This all comes back to my recent experiences in Star Wars: The Old Republic, where it feels like quests are actually getting harder as I level rather than easier. This is good. As my character builds his strength and I improve my skill at playing the game I should be able to handle more difficult tasks, and I have some hope that SWTOR is going to do this, at least some of the time. As an example, last week my Jedi Guardian had a class quest that pitted him against a boss level mob. He had 4 times the hit points I did, and both my character and his companion were defeated 3 times before I found a tactic that worked. It was a challenging battle, I wasn't sure I was going to be able to do it at all (lose), yet in the end I managed to do it (win), creating a great sense of satisfaction with the results. Of course, the potential of losing was an illusion, as I could have simply leveled up some more or found some friends and tried again, so I was never in any danger of NEVER completing the quest, but the illusion of losing was still there.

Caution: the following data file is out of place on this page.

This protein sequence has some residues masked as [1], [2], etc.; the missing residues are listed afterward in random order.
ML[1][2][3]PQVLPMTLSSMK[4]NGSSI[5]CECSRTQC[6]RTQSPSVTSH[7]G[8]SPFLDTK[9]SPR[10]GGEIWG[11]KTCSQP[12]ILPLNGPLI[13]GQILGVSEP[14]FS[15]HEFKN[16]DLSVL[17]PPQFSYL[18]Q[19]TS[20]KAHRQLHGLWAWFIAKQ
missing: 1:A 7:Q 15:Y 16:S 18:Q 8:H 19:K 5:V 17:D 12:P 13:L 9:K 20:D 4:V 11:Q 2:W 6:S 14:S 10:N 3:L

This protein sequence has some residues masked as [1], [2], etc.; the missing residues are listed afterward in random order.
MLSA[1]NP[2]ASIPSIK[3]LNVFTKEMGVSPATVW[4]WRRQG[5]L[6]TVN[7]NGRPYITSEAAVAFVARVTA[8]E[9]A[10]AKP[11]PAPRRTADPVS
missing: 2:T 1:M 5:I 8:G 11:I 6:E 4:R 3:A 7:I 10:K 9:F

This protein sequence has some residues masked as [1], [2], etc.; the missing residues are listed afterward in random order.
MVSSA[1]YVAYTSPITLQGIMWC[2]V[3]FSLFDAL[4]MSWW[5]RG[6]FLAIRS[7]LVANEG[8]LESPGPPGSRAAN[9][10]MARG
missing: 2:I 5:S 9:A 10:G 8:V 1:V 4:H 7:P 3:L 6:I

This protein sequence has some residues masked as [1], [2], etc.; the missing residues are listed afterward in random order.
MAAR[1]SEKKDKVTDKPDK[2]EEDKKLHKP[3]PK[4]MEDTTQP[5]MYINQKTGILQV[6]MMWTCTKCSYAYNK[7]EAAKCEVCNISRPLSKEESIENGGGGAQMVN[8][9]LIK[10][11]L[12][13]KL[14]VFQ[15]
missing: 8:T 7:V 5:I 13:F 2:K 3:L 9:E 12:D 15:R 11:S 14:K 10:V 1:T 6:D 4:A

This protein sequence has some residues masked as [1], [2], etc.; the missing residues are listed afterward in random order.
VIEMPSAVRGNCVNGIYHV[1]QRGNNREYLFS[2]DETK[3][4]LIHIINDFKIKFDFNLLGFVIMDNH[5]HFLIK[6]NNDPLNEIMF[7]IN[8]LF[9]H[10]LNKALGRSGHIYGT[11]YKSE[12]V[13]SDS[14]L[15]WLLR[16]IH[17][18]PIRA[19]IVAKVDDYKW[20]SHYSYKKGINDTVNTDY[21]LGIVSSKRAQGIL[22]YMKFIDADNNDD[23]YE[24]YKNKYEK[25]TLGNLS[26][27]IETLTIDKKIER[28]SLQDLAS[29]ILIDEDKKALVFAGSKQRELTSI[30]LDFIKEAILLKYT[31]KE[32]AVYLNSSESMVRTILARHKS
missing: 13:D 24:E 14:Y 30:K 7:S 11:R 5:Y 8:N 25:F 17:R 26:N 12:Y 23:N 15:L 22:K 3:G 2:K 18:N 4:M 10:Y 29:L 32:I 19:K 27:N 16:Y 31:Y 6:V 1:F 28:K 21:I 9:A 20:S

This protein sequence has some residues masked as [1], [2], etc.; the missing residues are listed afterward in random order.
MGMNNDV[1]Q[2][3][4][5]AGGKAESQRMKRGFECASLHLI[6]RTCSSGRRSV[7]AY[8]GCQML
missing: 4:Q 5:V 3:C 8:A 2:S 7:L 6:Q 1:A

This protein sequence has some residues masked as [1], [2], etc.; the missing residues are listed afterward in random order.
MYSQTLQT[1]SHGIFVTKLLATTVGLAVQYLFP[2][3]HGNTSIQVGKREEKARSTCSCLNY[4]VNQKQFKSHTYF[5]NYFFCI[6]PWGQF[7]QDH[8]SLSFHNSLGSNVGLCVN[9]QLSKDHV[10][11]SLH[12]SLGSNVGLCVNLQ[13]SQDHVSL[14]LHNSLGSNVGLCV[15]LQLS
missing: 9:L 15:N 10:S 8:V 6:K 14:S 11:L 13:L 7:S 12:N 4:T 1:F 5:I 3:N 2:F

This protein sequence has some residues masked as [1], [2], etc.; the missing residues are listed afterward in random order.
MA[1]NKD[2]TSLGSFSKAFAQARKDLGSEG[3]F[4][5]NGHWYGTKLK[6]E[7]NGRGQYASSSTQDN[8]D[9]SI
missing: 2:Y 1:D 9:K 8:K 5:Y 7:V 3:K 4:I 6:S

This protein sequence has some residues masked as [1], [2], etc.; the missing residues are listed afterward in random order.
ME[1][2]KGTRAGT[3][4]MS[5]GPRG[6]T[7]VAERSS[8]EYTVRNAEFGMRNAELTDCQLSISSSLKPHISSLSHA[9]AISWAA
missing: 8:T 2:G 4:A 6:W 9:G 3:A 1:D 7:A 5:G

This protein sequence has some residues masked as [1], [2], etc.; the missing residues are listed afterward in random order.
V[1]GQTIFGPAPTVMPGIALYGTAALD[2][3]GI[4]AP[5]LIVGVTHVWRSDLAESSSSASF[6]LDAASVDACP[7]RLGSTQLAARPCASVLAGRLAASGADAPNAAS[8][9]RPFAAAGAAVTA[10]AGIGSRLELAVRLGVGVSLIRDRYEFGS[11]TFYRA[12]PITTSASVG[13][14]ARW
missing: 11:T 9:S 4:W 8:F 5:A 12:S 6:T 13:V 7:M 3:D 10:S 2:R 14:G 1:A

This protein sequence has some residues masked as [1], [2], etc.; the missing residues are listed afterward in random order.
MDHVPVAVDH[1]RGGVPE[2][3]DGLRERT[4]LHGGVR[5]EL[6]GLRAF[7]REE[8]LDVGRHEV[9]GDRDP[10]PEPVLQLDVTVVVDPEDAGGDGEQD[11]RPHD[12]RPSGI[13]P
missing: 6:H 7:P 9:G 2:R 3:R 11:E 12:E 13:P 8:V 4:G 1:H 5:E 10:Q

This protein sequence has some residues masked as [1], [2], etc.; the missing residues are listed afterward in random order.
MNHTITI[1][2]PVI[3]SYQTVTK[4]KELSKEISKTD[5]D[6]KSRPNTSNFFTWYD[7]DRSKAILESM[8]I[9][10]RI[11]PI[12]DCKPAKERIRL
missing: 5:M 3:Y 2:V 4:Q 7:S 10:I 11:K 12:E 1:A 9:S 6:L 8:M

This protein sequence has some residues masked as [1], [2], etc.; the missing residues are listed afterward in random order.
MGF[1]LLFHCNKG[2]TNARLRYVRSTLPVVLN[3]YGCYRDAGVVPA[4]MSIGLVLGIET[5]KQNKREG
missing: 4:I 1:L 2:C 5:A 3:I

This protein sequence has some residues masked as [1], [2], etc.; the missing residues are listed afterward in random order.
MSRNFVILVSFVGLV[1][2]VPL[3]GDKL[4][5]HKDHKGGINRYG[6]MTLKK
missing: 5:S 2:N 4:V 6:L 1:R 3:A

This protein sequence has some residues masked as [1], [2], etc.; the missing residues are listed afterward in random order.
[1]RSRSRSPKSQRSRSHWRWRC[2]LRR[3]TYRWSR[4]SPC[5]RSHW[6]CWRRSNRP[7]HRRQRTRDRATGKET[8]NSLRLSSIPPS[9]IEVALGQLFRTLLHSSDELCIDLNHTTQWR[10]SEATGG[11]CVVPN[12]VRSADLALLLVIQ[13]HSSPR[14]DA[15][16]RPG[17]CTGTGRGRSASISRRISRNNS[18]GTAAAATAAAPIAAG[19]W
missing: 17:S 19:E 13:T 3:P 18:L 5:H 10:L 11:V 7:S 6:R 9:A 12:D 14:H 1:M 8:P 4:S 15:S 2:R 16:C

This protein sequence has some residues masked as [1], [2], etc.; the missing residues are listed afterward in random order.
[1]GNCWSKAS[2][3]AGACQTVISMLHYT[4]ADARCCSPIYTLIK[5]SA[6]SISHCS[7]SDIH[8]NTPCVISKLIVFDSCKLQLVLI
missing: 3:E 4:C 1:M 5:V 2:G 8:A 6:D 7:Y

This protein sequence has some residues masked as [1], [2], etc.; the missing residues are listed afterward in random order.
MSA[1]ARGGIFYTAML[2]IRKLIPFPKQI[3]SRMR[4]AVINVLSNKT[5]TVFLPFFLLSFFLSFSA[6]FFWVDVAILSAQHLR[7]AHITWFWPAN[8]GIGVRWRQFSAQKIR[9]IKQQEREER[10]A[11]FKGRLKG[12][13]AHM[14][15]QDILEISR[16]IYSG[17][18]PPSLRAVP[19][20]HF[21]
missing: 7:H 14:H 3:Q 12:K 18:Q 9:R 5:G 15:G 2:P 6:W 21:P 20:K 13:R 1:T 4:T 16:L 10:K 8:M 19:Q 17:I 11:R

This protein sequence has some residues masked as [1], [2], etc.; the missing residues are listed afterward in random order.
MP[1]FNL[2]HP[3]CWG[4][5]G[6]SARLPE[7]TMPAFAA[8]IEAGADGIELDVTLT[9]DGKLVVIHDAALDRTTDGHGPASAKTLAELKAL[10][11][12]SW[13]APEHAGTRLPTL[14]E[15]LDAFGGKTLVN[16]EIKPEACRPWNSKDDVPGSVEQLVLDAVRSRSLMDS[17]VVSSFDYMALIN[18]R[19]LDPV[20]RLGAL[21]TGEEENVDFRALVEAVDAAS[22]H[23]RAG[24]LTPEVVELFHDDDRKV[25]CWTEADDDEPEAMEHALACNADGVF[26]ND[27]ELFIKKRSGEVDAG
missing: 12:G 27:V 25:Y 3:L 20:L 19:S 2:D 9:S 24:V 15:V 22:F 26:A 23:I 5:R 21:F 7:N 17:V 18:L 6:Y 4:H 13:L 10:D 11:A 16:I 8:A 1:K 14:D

I had a similar experience last night where a friend and I attempted a Heroic 4 quest (a quest tuned for 4 players) with just the two of us and our two companions. We almost did it, with careful planning and coordination we got most of the way through it, before hitting a wall at the end in the form of a boss with 26,000 hit points. We couldn't beat him, so we "lost", but we'll be back with reinforcements, and I know beating that boss will feel good.
So far, in my view, SWTOR has "challenge" down better than WoW, though whether that stays true in the long run is yet to be seen, and whether that is actually a winning formula is also unknown. WoW has millions of subscribers, and while there's evidence those subscribers are finally starting to burn out, they've maintained those levels for years and made more money than any other MMORPG in history. It's hard to argue against success, so I'll be curious to see how things sit a few years from now for SWTOR and WoW, and what tack Blizzard takes with their new game, Titan.